John Willis born 1780 at Chester Le Street, County Durham and died before August 1812 at Chester Le Street.  John married Mary Willis on 29 November 1807 in Chester Le Street, County Durham and they had 4 children. 

Edward Willis born 1781 at Chester Le Street.  Edward married Jane Smart on 21 June 1806 at Chester Le Street, County Durham and they had 3 children. 

*Elizabeth Willis born 1783 in Washington and died March 1866 at Gateshead aged 83 years.
Elizabeth married Edward Naisbett born 1776 at Gateshead and died 22 September 1841 in Urpeth, County Durham aged 65 years. They had 12 children (see above).

Frances Willis born 1785, Magdalene Willis born 1787 married John Maddison in 1808, Jane Willis born 1789, Margaret Willis born 1791, Hannah Willis born 1793, Michael Willis born 1797 married Hannah Nesbit born 1799 and they had 3 sons, Sarah Willis born 1799.



Elizabeth Naisbett (nee Willis) born 1783 in Washington, County Durham married Edward Naisbett (1776-1841) on 20 February 1803 in Chester Le Street, County Durham, England.



Elizabeth Naisbett born 2 May 1811 at Urpeth, Durham and died at home on 15 October 1871 at 200 Upper Liverpool St, Hobart. Elizabeth married 1. William Davidson 1 September 1829 and 2. Edward Allason on 16 January 1843 in Hobart.



You might like to take a look at http://davidsonfamilyarchives.blogspot.com.au as that is the family of Elizabeth Naisbett's first husband, William Davidson.

If you have any additions or corrections please contact the author of this Blog, Joy Olney by email - joyolney@gmail.com



Saturday, May 20, 2017

History of Low Row United Reformed Church


http://allasonfamilyarchives.blogspot.com.au


 

History of Low Row United Reformed Church

The history of Low Row United Reformed Church has to start with Philip Lord Wharton who was born in 1613.  On the death of his grandfather in 1625 he became the fourth Lord Wharton, his own father having died when Philip was only nine years old. He inherited land, money and responsibilities, but all these were held in trust until he was 21 years old.  He entered Exeter College in Oxford at the age of 13, and later spent three years travelling on the continent of Europe with his brother Thomas and a Tutor. He was called to the Court of Charles 1 where he quickly became known for his abilities in dancing.  At the age of 19 he married.  All this before he was 21!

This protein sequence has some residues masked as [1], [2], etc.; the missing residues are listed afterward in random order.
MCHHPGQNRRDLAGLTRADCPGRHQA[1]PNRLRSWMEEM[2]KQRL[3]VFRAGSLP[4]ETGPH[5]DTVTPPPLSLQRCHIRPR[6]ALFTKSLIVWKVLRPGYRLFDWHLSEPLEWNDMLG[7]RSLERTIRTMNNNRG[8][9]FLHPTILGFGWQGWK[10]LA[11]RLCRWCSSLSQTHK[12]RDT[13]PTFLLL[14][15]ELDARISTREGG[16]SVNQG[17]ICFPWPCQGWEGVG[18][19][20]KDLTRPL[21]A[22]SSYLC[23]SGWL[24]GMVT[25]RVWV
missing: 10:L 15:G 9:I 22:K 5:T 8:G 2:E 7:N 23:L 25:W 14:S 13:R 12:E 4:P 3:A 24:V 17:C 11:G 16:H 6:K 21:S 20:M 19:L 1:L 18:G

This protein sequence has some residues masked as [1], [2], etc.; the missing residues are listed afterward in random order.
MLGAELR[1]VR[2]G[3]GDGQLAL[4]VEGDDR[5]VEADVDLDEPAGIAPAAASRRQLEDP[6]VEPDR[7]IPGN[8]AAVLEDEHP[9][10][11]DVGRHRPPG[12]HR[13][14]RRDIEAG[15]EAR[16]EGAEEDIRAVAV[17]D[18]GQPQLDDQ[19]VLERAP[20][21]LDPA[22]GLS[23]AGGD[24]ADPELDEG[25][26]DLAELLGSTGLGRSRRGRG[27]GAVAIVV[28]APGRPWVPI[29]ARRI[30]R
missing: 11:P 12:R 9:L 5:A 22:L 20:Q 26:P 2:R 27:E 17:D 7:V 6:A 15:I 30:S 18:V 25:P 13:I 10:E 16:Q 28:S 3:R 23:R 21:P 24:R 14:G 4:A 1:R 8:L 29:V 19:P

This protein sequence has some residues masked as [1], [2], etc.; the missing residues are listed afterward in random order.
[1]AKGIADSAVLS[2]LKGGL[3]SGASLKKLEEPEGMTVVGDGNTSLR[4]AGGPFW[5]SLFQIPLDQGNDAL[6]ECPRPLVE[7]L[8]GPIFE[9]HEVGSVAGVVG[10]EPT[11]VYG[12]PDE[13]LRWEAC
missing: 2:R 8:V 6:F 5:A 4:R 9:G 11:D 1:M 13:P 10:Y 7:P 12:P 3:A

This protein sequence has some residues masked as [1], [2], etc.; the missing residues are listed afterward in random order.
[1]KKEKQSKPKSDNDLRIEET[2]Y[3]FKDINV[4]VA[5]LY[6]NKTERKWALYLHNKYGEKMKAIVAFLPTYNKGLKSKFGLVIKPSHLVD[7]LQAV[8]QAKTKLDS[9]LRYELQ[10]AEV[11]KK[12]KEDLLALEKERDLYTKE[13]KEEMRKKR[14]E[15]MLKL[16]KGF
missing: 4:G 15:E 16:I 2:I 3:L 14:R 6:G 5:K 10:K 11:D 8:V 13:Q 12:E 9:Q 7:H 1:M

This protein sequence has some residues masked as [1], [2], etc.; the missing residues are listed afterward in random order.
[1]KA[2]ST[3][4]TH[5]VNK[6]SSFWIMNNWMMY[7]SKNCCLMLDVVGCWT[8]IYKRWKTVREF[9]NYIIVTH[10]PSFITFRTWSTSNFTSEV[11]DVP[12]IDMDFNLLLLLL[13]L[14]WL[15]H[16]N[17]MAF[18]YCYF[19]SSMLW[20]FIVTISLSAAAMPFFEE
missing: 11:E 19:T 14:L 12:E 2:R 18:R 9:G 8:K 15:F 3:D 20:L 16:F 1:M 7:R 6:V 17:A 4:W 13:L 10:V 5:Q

At the age of 21 (in 1634) he should have taken his seat in the House of Lords but could not do so because the King refused to call Parliament.  The House of Lords did not sit until 1640.  From then on Philip Lord Wharton was active in Parliamentary affairs.

In 1642 Philip Lord Wharton raised a regiment of foot and a troop of horse to fight in the Battle of Edgehill.  They behaved less than gloriously as Wharton himself reported later to Parliament. Lord Wharton not only ran away but is said to have hidden in a sawpit, thus earning for himself the parliamentary nickname of Sawpit Wharton.

In 1645 during the Commonwealth period Philip Lord Wharton wrote to Lord Fairfax concerning the vacancy in the Parish of Grinton. He inherited/owned land and property extensively in Swaledale, including Smarber Hall which had been used as a shooting lodge.

In 1690 towards the end of his life Philip Lord Wharton founded and endowed Smarber Chapel (later known as Low Row United Reformed Church). 


Smarber Chapel


Today, the foundation stone is found set into the surviving walls of the old Smarber Chapel up on the hillside above Low Row.  Philip Lord Wharton built the Chapel, appointed the first minister and endowed the church in 1690.
 
Site of the first Independent Church in Swaledale, founded by Philip Lord Wharton in 1690. The ruins of the old Smarber Chapel were on a hill above the present Church.


Joy visited the ruins of Smarber Chapel in 2007.

 
Site of the First Independent Church in Swaledale Founded by Philip Lord Wharton in the year 1690

Peter at Smarber Chapel, Low Row.  We found the ruins by walking up a track about 200 metres west of the Church, across two fields, remembering to shut the gates as we went. We saw rabbits and lots of wildflowers.

View across the dales from Smarber Chapel at Low Row was beautiful. Very green, grey stone houses and fences.  Swaledale River meandered it way below.

View from Smarbar Chapel, Low Row



John Allason wrote in 1821:
Smarber Hall Chapel was situated upon the side of a steep mountain in a central station for the accommodation of the surrounding population.  Being a large old thatched building much exposed to boisterous storms it was repeatedly unroofed and otherwise damaged particularly in 1739.  In 1759 it was nearly demolished.  The roof blown away and end wall destroyed.  A collection was made and 12 Pounds 15 shillings obtained,  In 1761 Thos Wainwright Esq of Hatton Garden, London, generously sent 50 Pounds for its enlargement and reparation.  In 1778 Mr Benn collected at Manchester 20 Pounds which was expended in rebuilding the north wall, then ruinous.  In 1810 in consequence of its ruinous and dangerous condition it was taken down and a new Chapel erected at Low Row which cost 500 Pounds – a debt of near 100 Pounds remains upon it”.

A new Chapel was built on the present site next to the main road in 1809.  The land was given by the Rev Thomas Smith, Lord of the Manor, and the building was registered or licenced in the Consistory Court of the Archdeaconry of Richmond on September 27th 1810.

The building was extensively renovated in 1874 at a cost of about 600 Pounds.  It was reopened on December 18th 1874. During 1875 some visitors to Swaledale wrote in the “Christian World Paper”:
“We noticed by the roadside a simple, substantial-looking little stone chapel, with a bell, and a much more ecclesiastical and comfortable aspect than is usual in such out of the way regions.  It has been nearly rebuilt and repewed, and now it is a model of simplicity and neatness, and we hear is well attended every Sunday.”